Those employed in these industries, which include music, books, software, video games and more, earn 33 percent more than the average U.S. worker, according to a study by the Intellectual Property Alliance.
The “core” copyright industries, which include motion pictures and other entertainment product, added more than $1 trillion to the U.S. economy for the first time in a single year in 2012, a trade group said Tuesday.
These industries accounted for 6.5 percent of the total U.S. GDP in 2012, employed 5.4 million workers in the country and paid them an average of $85,644 annually, 33 percent more than the $64,594 that the average U.S. worker earned.
The study, from the International Intellectual Property Alliance, traced the economic impact of industries that create, produce, broadcast or exhibit copyrighted materials such as computer software, video games, books, newspapers, radio and TV programming, movies, music and more.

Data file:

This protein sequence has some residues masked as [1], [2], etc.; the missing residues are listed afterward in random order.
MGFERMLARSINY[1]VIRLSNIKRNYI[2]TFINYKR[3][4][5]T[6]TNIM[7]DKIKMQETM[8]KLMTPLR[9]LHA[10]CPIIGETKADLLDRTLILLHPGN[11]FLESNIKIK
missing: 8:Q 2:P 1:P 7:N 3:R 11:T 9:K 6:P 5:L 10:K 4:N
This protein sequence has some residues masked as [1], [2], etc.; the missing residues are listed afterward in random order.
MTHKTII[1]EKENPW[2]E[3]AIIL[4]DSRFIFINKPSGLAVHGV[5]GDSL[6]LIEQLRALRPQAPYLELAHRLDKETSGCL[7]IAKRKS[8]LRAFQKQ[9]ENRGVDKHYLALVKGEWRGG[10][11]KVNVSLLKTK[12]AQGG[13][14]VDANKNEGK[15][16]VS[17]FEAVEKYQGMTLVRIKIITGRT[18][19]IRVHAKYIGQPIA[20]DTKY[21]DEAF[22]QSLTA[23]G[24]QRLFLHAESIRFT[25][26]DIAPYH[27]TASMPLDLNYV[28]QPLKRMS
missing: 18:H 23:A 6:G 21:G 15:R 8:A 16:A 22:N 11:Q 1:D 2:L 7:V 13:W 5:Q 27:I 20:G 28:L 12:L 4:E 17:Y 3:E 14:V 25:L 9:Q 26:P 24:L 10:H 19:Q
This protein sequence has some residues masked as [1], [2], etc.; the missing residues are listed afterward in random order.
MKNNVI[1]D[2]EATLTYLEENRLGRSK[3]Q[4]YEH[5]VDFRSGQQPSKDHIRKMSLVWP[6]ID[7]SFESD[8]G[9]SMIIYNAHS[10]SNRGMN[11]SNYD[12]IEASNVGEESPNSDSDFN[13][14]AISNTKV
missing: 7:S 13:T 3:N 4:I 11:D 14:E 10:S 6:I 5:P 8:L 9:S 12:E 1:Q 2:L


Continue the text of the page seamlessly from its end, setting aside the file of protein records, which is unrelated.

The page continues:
These core copyright industries also accounted for $142 billion in foreign sales and exports, more than such sectors as food and agriculture.
“This report makes it crystal clear that workers in the creative industries make a huge contribution to America’s economy. It also underscores the urgent need to do more to build, strengthen and protect employment in this dynamic part of our nation’s economy,” said Matt Loeb, international president of the International Alliance of Theatrical Stage Employees, Moving Picture Technicians, Artists and Allied Crafts (IATSE).
The study,called the Copyright Industries in the U.S. Economy: The 2013 Report, was prepared by Stephen E. Siwek of Economists Incorporated for the IIPA and updates 13 previous studies. It is based on data from the Bureau of Economic Analysis and other government agencies.
This article was first published by The Hollywood Reporter